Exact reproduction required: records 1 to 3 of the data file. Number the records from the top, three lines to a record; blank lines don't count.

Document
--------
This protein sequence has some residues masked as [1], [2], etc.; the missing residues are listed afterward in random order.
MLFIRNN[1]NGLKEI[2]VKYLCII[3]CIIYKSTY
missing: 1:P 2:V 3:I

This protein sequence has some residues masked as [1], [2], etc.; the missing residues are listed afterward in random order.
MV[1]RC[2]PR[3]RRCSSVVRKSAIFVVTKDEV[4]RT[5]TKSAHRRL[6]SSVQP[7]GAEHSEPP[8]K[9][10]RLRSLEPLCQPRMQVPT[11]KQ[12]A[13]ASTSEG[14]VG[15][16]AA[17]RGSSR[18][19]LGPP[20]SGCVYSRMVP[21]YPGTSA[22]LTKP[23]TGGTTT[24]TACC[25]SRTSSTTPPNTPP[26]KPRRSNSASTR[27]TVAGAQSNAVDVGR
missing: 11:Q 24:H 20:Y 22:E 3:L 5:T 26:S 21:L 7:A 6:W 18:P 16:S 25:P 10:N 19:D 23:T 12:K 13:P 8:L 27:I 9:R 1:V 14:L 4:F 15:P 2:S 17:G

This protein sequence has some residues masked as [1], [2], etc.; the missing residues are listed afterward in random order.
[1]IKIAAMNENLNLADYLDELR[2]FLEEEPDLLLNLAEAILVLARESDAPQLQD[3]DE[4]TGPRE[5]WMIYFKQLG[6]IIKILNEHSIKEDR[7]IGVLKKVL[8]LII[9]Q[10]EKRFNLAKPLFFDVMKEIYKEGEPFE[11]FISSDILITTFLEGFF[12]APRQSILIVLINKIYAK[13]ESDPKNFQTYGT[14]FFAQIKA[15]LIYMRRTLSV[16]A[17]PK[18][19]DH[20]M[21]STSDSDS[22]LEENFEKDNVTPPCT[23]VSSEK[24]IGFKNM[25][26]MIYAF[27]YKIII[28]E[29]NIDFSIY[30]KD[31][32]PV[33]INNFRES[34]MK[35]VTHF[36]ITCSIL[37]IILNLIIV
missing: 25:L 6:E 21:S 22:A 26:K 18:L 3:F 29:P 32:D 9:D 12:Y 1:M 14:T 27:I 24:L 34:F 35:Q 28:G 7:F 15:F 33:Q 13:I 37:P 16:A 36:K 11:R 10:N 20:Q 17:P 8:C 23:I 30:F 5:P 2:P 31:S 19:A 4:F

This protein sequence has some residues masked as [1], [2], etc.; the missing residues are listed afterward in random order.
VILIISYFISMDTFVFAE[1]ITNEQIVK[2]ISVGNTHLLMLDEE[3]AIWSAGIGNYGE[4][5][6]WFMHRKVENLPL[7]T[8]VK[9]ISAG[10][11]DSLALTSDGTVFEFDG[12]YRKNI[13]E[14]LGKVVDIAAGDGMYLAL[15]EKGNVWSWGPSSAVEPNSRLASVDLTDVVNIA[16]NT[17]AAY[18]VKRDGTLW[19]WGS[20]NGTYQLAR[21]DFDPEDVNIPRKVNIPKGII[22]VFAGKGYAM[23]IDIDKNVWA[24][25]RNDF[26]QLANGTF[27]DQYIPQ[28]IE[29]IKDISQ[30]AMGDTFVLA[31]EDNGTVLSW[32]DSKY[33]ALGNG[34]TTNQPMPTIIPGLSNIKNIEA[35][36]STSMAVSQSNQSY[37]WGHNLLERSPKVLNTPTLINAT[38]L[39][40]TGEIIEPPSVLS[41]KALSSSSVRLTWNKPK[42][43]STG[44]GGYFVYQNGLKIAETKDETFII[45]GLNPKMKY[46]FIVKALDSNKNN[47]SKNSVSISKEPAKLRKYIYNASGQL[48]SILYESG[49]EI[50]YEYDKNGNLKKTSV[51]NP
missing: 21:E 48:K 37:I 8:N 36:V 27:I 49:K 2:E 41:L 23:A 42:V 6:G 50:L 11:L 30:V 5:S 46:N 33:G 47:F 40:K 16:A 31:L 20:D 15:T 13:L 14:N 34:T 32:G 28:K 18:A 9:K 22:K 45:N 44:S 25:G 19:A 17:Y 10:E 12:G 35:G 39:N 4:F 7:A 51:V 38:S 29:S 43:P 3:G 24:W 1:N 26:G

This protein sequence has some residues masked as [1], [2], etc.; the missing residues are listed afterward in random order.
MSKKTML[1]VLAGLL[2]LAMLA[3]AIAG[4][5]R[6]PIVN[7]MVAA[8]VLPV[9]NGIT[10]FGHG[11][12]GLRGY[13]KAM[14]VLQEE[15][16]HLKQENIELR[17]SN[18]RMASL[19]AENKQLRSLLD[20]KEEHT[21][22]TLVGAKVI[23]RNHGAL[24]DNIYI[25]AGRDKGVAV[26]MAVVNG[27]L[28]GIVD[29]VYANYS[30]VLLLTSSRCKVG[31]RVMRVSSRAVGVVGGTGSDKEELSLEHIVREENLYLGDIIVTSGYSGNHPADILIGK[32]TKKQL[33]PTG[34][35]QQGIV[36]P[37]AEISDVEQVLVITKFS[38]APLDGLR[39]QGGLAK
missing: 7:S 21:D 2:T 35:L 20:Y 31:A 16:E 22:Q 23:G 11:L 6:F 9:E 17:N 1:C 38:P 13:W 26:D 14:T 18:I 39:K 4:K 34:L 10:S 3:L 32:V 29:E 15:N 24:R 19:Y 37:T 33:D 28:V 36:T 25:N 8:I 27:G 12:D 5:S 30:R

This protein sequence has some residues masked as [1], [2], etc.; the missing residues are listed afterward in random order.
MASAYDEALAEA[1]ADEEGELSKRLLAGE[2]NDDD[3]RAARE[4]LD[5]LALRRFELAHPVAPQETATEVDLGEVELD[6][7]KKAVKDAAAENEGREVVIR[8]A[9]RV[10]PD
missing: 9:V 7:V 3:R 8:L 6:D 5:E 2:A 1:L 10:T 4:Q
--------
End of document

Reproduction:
This protein sequence has some residues masked as [1], [2], etc.; the missing residues are listed afterward in random order.
MLFIRNN[1]NGLKEI[2]VKYLCII[3]CIIYKSTY
missing: 1:P 2:V 3:I

This protein sequence has some residues masked as [1], [2], etc.; the missing residues are listed afterward in random order.
MV[1]RC[2]PR[3]RRCSSVVRKSAIFVVTKDEV[4]RT[5]TKSAHRRL[6]SSVQP[7]GAEHSEPP[8]K[9][10]RLRSLEPLCQPRMQVPT[11]KQ[12]A[13]ASTSEG[14]VG[15][16]AA[17]RGSSR[18][19]LGPP[20]SGCVYSRMVP[21]YPGTSA[22]LTKP[23]TGGTTT[24]TACC[25]SRTSSTTPPNTPP[26]KPRRSNSASTR[27]TVAGAQSNAVDVGR
missing: 11:Q 24:H 20:Y 22:E 3:L 5:T 26:S 21:L 7:A 6:W 18:P 16:S 25:P 10:N 19:D 23:T 12:K 13:P 8:L 27:I 9:R 1:V 14:L 4:F 15:P 2:S 17:G

This protein sequence has some residues masked as [1], [2], etc.; the missing residues are listed afterward in random order.
[1]IKIAAMNENLNLADYLDELR[2]FLEEEPDLLLNLAEAILVLARESDAPQLQD[3]DE[4]TGPRE[5]WMIYFKQLG[6]IIKILNEHSIKEDR[7]IGVLKKVL[8]LII[9]Q[10]EKRFNLAKPLFFDVMKEIYKEGEPFE[11]FISSDILITTFLEGFF[12]APRQSILIVLINKIYAK[13]ESDPKNFQTYGT[14]FFAQIKA[15]LIYMRRTLSV[16]A[17]PK[18][19]DH[20]M[21]STSDSDS[22]LEENFEKDNVTPPCT[23]VSSEK[24]IGFKNM[25][26]MIYAF[27]YKIII[28]E[29]NIDFSIY[30]KD[31][32]PV[33]INNFRES[34]MK[35]VTHF[36]ITCSIL[37]IILNLIIV
missing: 25:L 6:E 21:S 22:A 26:K 18:L 3:F 29:P 32:D 9:D 12:Y 1:M 14:T 27:I 24:L 34:F 35:Q 28:G 7:F 15:F 33:Q 13:I 37:P 16:A 36:K 11:R 10:N 20:Q 17:P 8:C 23:I 30:F 5:P 2:P 31:S 19:A 4:F